Materials handling: The tide turns
Materials handling ain't glamorous, but a recent Amazon deal shows just how far we've come.
in the NewsState of Logistics 2016: Pursue mutual benefit California’s ports may face new political pressures during “Peak Season” CEMA forecasts 7.5% growth in conveyor industry for 2017 Schneider National officially rolls out IPO U.S.-NAFTA freight up again in January, reports BTS More News
As I’ve often written, I grew up in the materials handling industry. My Dad owned a company that manufactured and marketed wooden pallets, stretch film systems and other transport packaging products. In the summers, when other kids’ dads took them to baseball games and Disney in Orlando, my Dad took me on sales trips, visiting manufacturing plants in cities like Erie, Buffalo, Wheeling and Ft. Wayne. I saw America through the back lot of manufacturing plants in Midwestern factory towns.
The biggest test was meeting the father of a girl before a date. Inevitably, he’d ask what my Dad did and I’d say he sells pallets. That led to two questions.
What’s a pallet?
Once I answered that question, the next was: And you can make a living at that?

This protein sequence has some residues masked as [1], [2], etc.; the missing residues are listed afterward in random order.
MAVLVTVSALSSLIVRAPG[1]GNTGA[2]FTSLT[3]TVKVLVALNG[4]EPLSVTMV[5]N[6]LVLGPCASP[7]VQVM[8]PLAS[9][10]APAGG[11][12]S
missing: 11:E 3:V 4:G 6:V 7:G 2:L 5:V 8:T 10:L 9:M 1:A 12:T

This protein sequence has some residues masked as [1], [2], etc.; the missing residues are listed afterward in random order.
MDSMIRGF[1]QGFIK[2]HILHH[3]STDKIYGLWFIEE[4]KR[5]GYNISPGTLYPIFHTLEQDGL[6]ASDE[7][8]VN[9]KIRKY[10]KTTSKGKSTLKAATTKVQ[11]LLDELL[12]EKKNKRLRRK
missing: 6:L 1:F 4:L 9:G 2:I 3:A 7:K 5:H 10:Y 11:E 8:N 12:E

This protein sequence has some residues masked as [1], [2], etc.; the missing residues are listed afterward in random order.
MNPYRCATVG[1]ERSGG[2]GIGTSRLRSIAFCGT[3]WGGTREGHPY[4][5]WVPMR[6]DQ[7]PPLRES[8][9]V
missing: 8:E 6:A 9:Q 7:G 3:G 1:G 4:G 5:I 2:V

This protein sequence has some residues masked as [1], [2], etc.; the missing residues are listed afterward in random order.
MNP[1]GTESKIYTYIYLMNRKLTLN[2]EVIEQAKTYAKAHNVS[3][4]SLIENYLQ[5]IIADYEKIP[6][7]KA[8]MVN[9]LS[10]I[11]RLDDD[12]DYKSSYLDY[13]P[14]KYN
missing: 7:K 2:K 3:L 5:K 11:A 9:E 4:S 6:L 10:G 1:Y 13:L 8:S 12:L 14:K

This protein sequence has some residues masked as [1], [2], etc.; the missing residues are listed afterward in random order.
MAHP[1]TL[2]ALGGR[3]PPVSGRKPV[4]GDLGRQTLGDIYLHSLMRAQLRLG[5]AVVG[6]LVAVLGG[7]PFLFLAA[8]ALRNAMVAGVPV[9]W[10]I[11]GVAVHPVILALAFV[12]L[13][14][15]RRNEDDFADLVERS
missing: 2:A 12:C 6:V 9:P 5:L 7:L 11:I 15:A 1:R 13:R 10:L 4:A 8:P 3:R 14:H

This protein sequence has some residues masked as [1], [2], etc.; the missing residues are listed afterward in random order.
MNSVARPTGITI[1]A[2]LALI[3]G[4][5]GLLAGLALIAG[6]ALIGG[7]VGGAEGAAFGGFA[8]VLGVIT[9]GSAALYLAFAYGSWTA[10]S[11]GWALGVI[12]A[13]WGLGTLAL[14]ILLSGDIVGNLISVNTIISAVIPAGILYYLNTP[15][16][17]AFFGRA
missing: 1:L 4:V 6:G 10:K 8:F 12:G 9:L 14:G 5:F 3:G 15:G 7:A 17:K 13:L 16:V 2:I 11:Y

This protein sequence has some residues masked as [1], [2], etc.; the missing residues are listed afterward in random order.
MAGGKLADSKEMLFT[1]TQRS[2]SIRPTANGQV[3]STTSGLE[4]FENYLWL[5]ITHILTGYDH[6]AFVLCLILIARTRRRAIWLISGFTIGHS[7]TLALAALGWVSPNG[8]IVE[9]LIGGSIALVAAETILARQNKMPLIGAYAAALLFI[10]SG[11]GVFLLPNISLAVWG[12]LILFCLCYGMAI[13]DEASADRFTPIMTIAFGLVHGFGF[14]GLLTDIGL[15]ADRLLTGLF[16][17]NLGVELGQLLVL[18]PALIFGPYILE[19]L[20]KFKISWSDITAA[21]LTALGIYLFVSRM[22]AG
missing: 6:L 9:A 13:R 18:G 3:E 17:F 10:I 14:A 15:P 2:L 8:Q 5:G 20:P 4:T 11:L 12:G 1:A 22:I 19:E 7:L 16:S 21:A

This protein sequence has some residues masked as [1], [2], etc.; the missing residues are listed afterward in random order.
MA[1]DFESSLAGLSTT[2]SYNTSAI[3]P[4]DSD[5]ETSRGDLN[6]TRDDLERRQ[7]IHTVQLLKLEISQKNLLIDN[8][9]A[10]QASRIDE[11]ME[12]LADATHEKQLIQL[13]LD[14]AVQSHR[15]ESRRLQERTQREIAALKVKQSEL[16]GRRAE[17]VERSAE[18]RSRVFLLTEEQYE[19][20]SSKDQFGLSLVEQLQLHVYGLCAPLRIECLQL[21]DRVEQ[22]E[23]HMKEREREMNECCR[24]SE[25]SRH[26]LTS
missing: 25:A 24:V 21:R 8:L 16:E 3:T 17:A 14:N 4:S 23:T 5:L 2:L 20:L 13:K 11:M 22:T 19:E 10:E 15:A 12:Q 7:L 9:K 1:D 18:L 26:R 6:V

So, maybe I’ve had a little chip on my shoulder when I explain that I write about materials handling for a living. But two recent deals from Amazon give me, and should give everyone in our industry, a reason to smile.
The first is yesterday’s announcement that Jeff Bezos, founder of Amazon, paid $250 million for the Washington Post. Now, the Post is one of the best-known names in newspaper journalism. As a paper, it has employed some of the real stars in the industry and been at the center of some of the most important stories of our times.
Meanwhile, I’m reminded that about 18 months ago, Amazon paid $800 million for Kiva Systems, a mobile robotic materials handling and order fulfillment system that had perhaps $100 million in sales at the time of the sale, as estimated by news organizations.
Who would have thought that a company providing order fulfillment solutions to warehouses with limited revenues would sell for more than 3 times that of one of the best-known names in journalism?
It demonstrates how important materials handling and logistics is to business today.
About the AuthorBob Trebilcock Bob Trebilcock, editorial director, has covered materials handling, technology, logistics and supply chain topics for nearly 30 years. In addition to Supply Chain Management Review, he is also Executive Editor of Modern Materials Handling. A graduate of Bowling Green State University, Trebilcock lives in Keene, NH. He can be reached at 603-357-0484.
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